Chemical Imbalances, Kissing, and Other Sappy Things
L. Burke

"Blast it, Moira.  You and I have ripped all the data and test results apart, and we still can't find what's wrong with Scott."  Jean Grey stood very still in the shadows of the hall, listening breathlessly as the professor directed his frustration at a computer monitor in the medical lab.

She heard a woman sigh and reply in a heavy Scottish accent, "I'm guessing his condition is being caused by his old head injury.  Not only does the damage not allow him to control his powers, but it's also interfering with his body making the subtle changes needed for his mutant powers to manifest completely.  That's the cause o' the headaches, and this recent bout as well."

Jean inched in a little closer so she could hear the professor's reply.  "A migraine is a far cry from a full blown seizure, Moria."

"Not necessarily."  The Scottish woman replied from the monitor.  "Scott's earlier doctors diagnosed him with borderline epilepsy and speculated that the headaches were minor seizures."

"That was before anyone knew he was a mutant," Charles replied.  "I assure you, my powers can give me blinding migraines when I push them too far.  And as I went through puberty, I also got blinding migraines as a matter of course.  As far as my research has shown, many mutants do.  Henry and I honestly believe it's some form of chemical imbalance.  But I think Scott's headaches are a totally different problem and not related to his immediate condition."

"But you can't deny the blinding headaches seemed to bring on this condition," the Scottish woman fired back.

"I'm not saying you're wrong.  I agree with you; I think his present condition does have something to do with the brain damage he suffered.  That brain damage is throwing something off chemically as his powers develop and that's what threw him into the seizure.  I honestly think the headaches are something completely different.  I can't exactly explain it, but Scott has been 'off.'  He's been moodier than normal lately and his concentration has been almost nonexistent."  The professor got very quiet for a few moments.  "Moria, both of us have seen some rough transitions as a mutant power manifested and developed.  Scott could very well be one of the unlucky ones."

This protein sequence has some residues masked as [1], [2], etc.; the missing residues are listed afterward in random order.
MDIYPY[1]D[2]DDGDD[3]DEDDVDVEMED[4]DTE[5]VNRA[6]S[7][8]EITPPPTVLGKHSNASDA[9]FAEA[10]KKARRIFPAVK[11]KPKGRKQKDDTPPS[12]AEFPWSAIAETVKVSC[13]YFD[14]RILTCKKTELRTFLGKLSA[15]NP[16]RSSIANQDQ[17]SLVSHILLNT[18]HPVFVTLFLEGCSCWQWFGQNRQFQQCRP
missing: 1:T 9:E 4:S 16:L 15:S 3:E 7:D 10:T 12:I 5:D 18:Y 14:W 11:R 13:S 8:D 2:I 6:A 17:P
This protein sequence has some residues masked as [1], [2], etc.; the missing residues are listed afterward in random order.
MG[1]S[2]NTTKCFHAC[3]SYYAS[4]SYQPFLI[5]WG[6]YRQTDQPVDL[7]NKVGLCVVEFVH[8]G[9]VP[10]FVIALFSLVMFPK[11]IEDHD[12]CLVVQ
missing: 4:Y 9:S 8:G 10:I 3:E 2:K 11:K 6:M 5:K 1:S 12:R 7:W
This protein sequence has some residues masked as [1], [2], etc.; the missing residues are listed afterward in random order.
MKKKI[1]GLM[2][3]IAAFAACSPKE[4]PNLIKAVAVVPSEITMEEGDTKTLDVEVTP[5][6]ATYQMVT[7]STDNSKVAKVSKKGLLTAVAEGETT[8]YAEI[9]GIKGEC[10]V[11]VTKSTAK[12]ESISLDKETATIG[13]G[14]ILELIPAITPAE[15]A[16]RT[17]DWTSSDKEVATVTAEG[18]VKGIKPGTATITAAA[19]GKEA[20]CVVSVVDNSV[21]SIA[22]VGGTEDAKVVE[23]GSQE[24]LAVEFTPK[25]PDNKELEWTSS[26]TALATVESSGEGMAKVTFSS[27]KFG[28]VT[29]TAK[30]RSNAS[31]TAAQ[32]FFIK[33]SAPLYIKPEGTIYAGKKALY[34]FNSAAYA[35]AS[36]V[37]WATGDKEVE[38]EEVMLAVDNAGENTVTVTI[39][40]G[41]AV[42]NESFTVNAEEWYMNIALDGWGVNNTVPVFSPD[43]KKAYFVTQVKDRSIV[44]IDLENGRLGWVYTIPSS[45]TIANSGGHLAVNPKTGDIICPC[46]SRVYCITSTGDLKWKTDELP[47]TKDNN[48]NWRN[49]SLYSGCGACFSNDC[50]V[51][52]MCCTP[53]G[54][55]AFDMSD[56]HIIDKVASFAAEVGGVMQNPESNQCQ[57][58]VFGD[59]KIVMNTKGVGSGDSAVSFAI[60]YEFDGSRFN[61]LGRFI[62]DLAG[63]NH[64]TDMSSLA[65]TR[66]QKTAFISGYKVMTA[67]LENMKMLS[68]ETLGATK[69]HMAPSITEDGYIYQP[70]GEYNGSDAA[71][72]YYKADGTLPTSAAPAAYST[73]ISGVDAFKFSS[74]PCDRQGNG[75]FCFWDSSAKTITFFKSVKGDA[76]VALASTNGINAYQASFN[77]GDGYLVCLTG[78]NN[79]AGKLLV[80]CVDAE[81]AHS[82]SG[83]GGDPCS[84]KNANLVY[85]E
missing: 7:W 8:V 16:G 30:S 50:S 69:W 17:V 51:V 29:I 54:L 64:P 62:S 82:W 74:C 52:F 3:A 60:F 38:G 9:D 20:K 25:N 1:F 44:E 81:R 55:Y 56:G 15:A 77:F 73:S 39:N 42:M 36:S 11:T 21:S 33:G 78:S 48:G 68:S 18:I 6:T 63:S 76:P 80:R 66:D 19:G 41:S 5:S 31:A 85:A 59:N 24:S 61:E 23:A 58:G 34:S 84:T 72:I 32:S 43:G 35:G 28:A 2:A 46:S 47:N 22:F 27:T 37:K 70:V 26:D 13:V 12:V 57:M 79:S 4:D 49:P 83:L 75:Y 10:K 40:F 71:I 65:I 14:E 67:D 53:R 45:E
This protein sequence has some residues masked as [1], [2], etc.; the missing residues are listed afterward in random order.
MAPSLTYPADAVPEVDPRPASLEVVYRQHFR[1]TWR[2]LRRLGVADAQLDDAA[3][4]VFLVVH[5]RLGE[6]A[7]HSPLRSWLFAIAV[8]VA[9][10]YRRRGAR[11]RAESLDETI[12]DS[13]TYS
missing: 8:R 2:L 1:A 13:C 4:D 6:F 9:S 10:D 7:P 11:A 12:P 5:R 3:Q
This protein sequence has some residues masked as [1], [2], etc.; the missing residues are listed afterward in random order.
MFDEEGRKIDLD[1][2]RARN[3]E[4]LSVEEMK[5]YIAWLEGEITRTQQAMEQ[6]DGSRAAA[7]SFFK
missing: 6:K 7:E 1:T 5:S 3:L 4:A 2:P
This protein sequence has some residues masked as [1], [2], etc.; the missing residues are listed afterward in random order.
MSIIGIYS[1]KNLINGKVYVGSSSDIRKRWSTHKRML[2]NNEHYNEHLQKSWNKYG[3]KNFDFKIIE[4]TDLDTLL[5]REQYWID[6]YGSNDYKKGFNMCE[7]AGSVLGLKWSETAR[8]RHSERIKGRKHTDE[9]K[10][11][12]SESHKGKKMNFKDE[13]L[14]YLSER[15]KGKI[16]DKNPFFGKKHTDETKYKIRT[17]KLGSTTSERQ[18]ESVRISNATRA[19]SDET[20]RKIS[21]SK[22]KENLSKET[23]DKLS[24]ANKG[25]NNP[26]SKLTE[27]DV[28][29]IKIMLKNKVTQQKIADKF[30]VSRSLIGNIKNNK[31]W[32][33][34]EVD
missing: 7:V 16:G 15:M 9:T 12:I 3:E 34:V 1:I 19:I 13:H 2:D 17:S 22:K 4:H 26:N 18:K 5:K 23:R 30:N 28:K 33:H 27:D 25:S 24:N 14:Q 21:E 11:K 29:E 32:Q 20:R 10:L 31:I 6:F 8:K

There was no reply from the Scottish woman for a while.  "That could be the case.  Scott is completely unique.  We have no other mutant like him even to go by.  We'd only speculated that rechannelers like him existed until we examined Scott.  We honestly thought that high energy wielders were like Eric and psychic in the nature of the energy they wielded."  Jean heard the woman grumble under her breath for a moment.  "Remind me I owe you lunch for that.  I was wrong and you were right."  She sighed.  "But we have absolutely no blueprint to go by when it comes to treating Scott."

"Which is half of our problem," the professor butted in.  "We have no clue what is 'normal' for Scott for the time being.  If I had only managed to approach him sooner before his powers manifested, we might have something better to go on."

"We'd still be running into the same problems," the Scottish woman replied.  "We'd still not have any case to compare him to in order to monitor the changes and chemical surges that puberty produces, and we'd still not have a clue what 'normal' ranges are for Scott."  The woman on the other end of the line was very quiet for a while.  She suddenly replied in a voice no louder than a whisper, "Charles, as you said, you and I have both seen some rough transitions as mutant powers manifested.  We have also seen a human being not survive that transition."

Jean decided right there that she couldn't bear to hear any more of that conversation.  Scott was not going to die, damn it.  He had come to mean to much to her and she wasn't going to lose another friend like she'd lost Annie.  She carefully crept out of the shadows she was hiding in and made her way back to the room in the infirmary where Scott was staying.  When she got down to Scott's room she found Bobby inside dancing around chanting:  "I won.  I won."  Scott was glaring at Bobby, giving him a very annoyed look.